That said, he noted that he believes supply and demand fundamentals are not the main drivers of gold’s movement. “With that said, when taken to the extreme, given where the global economy appears to be headed, I think demand will be very strong, and thus any further supply disruptions could drive the price up even further,” he commented to INN.
By the end of May, gold had added another 2.5 percent to its value, ending the month at US$1,728.
Watch the video above to hear Rick Rule of Sprott (TSX:SII,NYSE:SII) talk about positioning in the mining sector.
Of course, while supply and demand dynamics may not be price catalysts for some, they do incentivize explorers and miners. And as the Outsider Club’s Del Real pointed out, exploration success is being rewarded at this point in the cycle.
“There simply aren’t enough world-class gold deposits in the world,” he said. “I believe we are entering a critical discovery cycle where companies making discoveries will be able to monetize those discoveries at a premium as record high gold prices will support higher valuations.”
Watch the video above to hear Byron King of Agora Financial discuss gold M&A activity.
In the second half of 2020, he advised investors watch for M&A activity related to gold-copper plays.
“I see gold-copper M&A increasing as mid-tiers and majors start to leverage those robust share prices by going shopping for attractive copper-gold assets,” he said.
Gold price update: What’s next?
Heading into June, gold was well-positioned to surpass US$1,750, trading for US$1,738.
A slip on June 5 sent the price below US$1,700 for the first time since early May. But the yellow metal quickly regained its lost footing, spending the rest of the month trending higher weekly.
By June 30, gold was moving for US$1,771, at the time its highest year-to-date price as well as a seven year high. With gold firmly planted in the US$1,800 range as of mid-July, market watchers offered their Q3 and Q4 price projections.
For Day, future gold price activity will be heavily influenced by the response to a second wave of the pandemic. “We are already beginning to see this, with announced openings now either canceled or actually reversed for a majority of the US population,” he said.
Day explained that more closures will lead to a decline in economic activity, triggering more monetary stimulus, “which means the Fed’s helicopter money will continue.”
“Debasement of the currency in this way will see a significant response from gold,” said Day. “And when you are buying insurance, you are less concerned about price. People will buy at US$2,100 just as they are buying at US$1,800.”
Short term, he forecasts gold will reach US$1,950 with the potential to hit US$2,000 in Q4 or next year.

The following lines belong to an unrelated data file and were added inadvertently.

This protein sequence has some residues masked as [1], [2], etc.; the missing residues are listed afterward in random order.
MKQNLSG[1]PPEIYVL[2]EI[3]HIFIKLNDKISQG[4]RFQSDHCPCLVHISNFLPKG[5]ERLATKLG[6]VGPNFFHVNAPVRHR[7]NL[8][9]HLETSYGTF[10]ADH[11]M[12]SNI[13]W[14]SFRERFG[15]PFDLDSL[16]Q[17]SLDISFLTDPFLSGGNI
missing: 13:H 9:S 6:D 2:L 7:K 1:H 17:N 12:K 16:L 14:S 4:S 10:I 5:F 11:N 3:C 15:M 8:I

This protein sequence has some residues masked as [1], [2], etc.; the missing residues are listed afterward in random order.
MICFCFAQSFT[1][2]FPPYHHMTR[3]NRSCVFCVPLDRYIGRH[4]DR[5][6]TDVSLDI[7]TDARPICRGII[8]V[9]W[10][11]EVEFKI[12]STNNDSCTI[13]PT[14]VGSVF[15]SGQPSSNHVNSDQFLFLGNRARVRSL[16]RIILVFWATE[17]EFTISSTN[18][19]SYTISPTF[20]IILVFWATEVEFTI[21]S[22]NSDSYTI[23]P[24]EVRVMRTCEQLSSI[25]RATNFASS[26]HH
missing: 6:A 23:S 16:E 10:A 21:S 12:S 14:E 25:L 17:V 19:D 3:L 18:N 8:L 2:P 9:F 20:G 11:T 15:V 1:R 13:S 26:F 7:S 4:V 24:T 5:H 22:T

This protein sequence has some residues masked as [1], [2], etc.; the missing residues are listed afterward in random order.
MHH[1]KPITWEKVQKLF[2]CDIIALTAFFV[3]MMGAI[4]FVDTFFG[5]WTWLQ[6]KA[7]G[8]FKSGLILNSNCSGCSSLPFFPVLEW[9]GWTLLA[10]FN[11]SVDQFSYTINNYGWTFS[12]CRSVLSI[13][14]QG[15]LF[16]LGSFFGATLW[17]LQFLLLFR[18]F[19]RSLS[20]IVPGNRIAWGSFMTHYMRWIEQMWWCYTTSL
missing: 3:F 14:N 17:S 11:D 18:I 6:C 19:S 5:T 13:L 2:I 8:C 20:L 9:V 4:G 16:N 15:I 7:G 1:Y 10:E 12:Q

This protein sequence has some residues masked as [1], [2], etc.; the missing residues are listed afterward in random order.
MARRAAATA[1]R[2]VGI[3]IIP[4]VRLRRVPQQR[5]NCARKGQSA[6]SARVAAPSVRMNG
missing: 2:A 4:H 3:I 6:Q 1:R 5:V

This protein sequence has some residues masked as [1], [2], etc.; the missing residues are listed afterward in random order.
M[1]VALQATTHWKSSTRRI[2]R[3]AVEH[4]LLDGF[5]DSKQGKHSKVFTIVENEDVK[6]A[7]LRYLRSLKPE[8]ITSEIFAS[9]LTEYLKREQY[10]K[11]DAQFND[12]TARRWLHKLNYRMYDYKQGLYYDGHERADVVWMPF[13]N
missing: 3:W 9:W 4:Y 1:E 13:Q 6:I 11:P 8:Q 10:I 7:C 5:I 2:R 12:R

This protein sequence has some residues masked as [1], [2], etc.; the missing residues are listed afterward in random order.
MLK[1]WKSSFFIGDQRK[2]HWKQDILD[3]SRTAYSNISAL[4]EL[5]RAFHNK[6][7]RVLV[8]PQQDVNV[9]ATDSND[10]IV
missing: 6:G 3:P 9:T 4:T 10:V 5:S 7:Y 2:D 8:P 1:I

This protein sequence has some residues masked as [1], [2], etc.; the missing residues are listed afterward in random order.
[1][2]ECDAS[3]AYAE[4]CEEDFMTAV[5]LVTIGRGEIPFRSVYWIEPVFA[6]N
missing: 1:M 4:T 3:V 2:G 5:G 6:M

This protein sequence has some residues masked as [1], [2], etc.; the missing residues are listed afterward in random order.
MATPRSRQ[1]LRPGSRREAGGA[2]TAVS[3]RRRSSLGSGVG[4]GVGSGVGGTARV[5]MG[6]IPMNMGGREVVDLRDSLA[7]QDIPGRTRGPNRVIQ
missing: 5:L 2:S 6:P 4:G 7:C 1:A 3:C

Del Real referenced a 2019 interview with INN where he predicted that the gold price would reach US$3,000 to US$5,000 over the next three to five years, propelled by market volatility.
Listen to the interview above with Del Real at the 2019 New Orleans Investment Conference.
“Unfortunately that’s exactly how it’s played out, and unfortunately I don’t see an end anytime soon to that enhanced volatility,” he said. “Good for gold, transformational for many parts of our society.”
Del Real also offered some advice for investors looking at the junior space, pointing out that bull markets bring out the best and worst of the sector.
“Make sure companies you speculate in deserve the market cap they’re being assigned,” he advised. “Pay attention to companies that are doing real work, have a real asset/assets and watch out for those whose only asset is the ability to promote a gold bull market.”
Watch the video above to hear Ronald Stoeferle of Incrementum discuss the current gold bull market.
Junior Stock Review’s Leni expects Q3 to play out similar to what has already been seen in 2020, with a special focus on the unprecedented quantitative easing already experienced.
“I think it is possible that the US Federal Reserve may institute controls over the yield curve, which would be even more bullish for gold,” said Leni. “All in all, it is my view that the gold thesis will only get better over the next three to six months — which is unfortunate.”
Like Del Real, Leni pointed out that an exorbitantly high gold price indicates significant societal woes.
“Thus, higher gold prices are telling us the economy is in trouble, and the reality is more will lose in this high gold price environment than those who will profit, and in the end this is a very bad thing.”
When asked if gold will break any other records after surpassing a seven year high, Refinitiv’s Webb said that will be determined by the world’s ability to combat COVID-19.
Containment of the virus would see gold prices get back to normal, while another spike would be a driver as it was in Q2.
“I think H2 could well be supportive for gold based on the fact that government-provided furlough programs will run out in H2. Business will have to pick up that tab, and since revenue for many has been low to zero, we could see more layoffs and further economic havoc,” said the lead analyst at Refintiv.
“Not a scenario I hope will emerge, but it is a possibility despite all the governments’ and central banks’ efforts. That scenario would be supportive for the gold price.”
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Securities Disclosure: I, Georgia Williams, hold no direct investment interest in any company mentioned in this article.
Editorial Disclosure: The Investing News Network does not guarantee the accuracy or thoroughness of the information reported in the interviews it conducts. The opinions expressed in these interviews do not reflect the opinions of the Investing News Network and do not constitute investment advice. All readers are encouraged to perform their own due diligence.